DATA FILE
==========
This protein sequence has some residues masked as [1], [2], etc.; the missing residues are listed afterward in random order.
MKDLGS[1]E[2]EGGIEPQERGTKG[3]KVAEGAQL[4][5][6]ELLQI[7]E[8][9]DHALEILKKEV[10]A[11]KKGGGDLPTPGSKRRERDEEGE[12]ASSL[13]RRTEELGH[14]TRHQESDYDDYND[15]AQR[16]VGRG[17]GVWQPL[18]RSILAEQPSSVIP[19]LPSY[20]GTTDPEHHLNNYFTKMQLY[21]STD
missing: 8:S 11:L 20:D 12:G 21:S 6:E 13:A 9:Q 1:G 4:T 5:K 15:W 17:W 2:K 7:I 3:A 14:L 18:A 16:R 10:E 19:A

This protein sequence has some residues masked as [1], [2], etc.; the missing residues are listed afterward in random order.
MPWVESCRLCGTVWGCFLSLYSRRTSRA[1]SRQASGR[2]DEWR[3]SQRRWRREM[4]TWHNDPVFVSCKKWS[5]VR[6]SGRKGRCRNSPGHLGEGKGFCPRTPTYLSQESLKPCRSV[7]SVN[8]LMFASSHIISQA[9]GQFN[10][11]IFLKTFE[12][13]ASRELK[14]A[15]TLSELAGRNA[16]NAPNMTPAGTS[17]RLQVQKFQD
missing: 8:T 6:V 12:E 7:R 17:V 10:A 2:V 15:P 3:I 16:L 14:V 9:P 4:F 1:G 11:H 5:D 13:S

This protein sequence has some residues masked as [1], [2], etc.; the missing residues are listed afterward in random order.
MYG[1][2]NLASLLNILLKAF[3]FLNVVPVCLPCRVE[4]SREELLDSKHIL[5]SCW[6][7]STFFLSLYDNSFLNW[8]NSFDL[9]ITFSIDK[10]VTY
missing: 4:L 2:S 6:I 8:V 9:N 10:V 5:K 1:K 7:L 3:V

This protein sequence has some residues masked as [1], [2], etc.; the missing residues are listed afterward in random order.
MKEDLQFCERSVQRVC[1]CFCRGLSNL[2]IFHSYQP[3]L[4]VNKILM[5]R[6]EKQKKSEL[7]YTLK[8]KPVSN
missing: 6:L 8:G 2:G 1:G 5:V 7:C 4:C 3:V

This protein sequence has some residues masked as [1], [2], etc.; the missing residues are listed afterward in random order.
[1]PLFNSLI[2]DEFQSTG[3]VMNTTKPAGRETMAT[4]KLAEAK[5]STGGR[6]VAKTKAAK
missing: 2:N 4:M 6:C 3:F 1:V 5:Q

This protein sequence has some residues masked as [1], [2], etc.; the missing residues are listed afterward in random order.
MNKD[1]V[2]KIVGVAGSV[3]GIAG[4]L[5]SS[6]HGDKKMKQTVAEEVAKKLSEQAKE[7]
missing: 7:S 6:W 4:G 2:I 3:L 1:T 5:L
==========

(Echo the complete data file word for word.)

This protein sequence has some residues masked as [1], [2], etc.; the missing residues are listed afterward in random order.
MKDLGS[1]E[2]EGGIEPQERGTKG[3]KVAEGAQL[4][5][6]ELLQI[7]E[8][9]DHALEILKKEV[10]A[11]KKGGGDLPTPGSKRRERDEEGE[12]ASSL[13]RRTEELGH[14]TRHQESDYDDYND[15]AQR[16]VGRG[17]GVWQPL[18]RSILAEQPSSVIP[19]LPSY[20]GTTDPEHHLNNYFTKMQLY[21]STD
missing: 8:S 11:L 20:D 12:G 21:S 6:E 13:A 9:Q 1:G 4:T 5:K 15:W 17:W 2:K 7:I 3:A 14:L 18:A 16:R 10:E 19:A

This protein sequence has some residues masked as [1], [2], etc.; the missing residues are listed afterward in random order.
MPWVESCRLCGTVWGCFLSLYSRRTSRA[1]SRQASGR[2]DEWR[3]SQRRWRREM[4]TWHNDPVFVSCKKWS[5]VR[6]SGRKGRCRNSPGHLGEGKGFCPRTPTYLSQESLKPCRSV[7]SVN[8]LMFASSHIISQA[9]GQFN[10][11]IFLKTFE[12][13]ASRELK[14]A[15]TLSELAGRNA[16]NAPNMTPAGTS[17]RLQVQKFQD
missing: 8:T 6:V 12:E 7:R 17:V 10:A 2:V 15:P 3:I 16:L 14:V 9:P 4:F 1:G 11:H 5:D 13:S

This protein sequence has some residues masked as [1], [2], etc.; the missing residues are listed afterward in random order.
MYG[1][2]NLASLLNILLKAF[3]FLNVVPVCLPCRVE[4]SREELLDSKHIL[5]SCW[6][7]STFFLSLYDNSFLNW[8]NSFDL[9]ITFSIDK[10]VTY
missing: 4:L 2:S 6:I 8:V 9:N 10:V 5:K 1:K 7:L 3:V

This protein sequence has some residues masked as [1], [2], etc.; the missing residues are listed afterward in random order.
MKEDLQFCERSVQRVC[1]CFCRGLSNL[2]IFHSYQP[3]L[4]VNKILM[5]R[6]EKQKKSEL[7]YTLK[8]KPVSN
missing: 6:L 8:G 2:G 1:G 5:V 7:C 4:C 3:V

This protein sequence has some residues masked as [1], [2], etc.; the missing residues are listed afterward in random order.
[1]PLFNSLI[2]DEFQSTG[3]VMNTTKPAGRETMAT[4]KLAEAK[5]STGGR[6]VAKTKAAK
missing: 2:N 4:M 6:C 3:F 1:V 5:Q

This protein sequence has some residues masked as [1], [2], etc.; the missing residues are listed afterward in random order.
MNKD[1]V[2]KIVGVAGSV[3]GIAG[4]L[5]SS[6]HGDKKMKQTVAEEVAKKLSEQAKE[7]
missing: 7:S 6:W 4:G 2:I 3:L 1:T 5:L